GF Nutrition: Nutritious Gluten-Free Carbs
Sarah Waybright is a registered dietitian and founder of WhyFoodWorks. Sarah offers in-home cooking classes and dinner parties, both of which happen to work really well for people and families with food allergies/sensitivities—you get a chance to try lots of delicious new recipes with the added bonus of minimal contamination risk! Talk about a win-win!!!
I asked Sarah to partner with us because she genuinely loves food and she is an expert at using real food to make our bodies work better. So much of gluten-free living revolves around how food makes us sick or the need to deprive ourselves of enjoyable food to stay healthy—let’s turn the conversation around and talk about all the ways to use nutrient-dense real food to help us feel strong, healthy, and excited about eating again!
Take it away, Sarah!
Nutritious Gluten-Free Carbs
Going gluten free used to mean a drastic reduction in the overall carbohydrate in your diet – which in itself tends to make people feel better, since most people are consuming much more than they need, and too much in the form of refined flours and sugar. But with the huge surge of gluten-equivalent products on the market today, such a reduction may not happen at all! A food intake pattern high in white rice and gluten-free baked goods is no more nutrient rich than one containing gluten!
It’s crucial to know “the two q’s” when evaluating carbohydrate sources: quantity and quality.
- Quantity: know the serving sizes for grains (most are 1/2-3/4 cup, cooked) and other carb-rich foods like potatoes, peas, and corn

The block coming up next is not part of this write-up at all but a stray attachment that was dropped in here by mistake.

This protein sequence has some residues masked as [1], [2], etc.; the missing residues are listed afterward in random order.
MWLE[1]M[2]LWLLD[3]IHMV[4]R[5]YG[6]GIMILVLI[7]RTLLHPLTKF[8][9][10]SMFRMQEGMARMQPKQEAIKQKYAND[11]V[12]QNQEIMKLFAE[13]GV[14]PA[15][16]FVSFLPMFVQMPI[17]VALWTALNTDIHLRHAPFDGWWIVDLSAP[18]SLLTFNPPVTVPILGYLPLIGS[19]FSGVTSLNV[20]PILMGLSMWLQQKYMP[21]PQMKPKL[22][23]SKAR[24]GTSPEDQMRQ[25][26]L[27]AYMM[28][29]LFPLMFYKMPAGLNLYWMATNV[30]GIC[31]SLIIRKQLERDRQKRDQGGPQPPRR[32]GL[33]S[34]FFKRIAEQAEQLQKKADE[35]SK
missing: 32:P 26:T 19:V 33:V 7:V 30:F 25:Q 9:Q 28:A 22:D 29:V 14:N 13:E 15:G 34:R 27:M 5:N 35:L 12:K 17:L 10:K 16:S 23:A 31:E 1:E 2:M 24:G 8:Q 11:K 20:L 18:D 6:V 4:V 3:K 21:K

- Quality: how many vitamins + minerals, fiber, and protein a food has per serving (this consideration is what makes quinoa a much better choice than rice)
Winter squash is a quality source of carbohydate. There are dozens of varieties, but all of them are nutrient and fiber rich – take butternut squash, one of the season’s most popular: it has almost half your daily requirement of vitamin C, over 200% vitamin A, and 3g of fiber, all for around 60 calories and only 16g of total carbohydrate.
The best part is that every part of the squash is edible – skin, flesh, and seeds. Not all of them have the most tender skin (acorn squash is pretty tough!), but most are easy to include in recipes, no peeling necessary (and contain extra fiber and nutrients!). And never throw out the seeds! A quick rinse, toss with salt, and a few minutes in the oven make a wonderful snack that will keep for weeks.
Cook’s secret: you can use squash puree in place of pumpkin in almost any recipe. In my featured recipe this month, I didn’t have time to run to the store for canned pumpkin, but I did have a bright orange Sweet Kuri Kabocha squash that I zapped in the microwave for 10 minutes (after deseeding) to use. These Pumpkin Spice Almond bars are gluten-free and nutrient rich – perfect for breakfast or a snack!
So get to your local farmer’s markets – they’re bursting with squash varieties right now! For some recipe inspiration, this Pinterest board is a great place to start.
To ask Sarah a question or request a topic for a future blog post,
please leave a comment on any GF Nutrition post
or email me with the subject “Gluten-Free Nutrition.”
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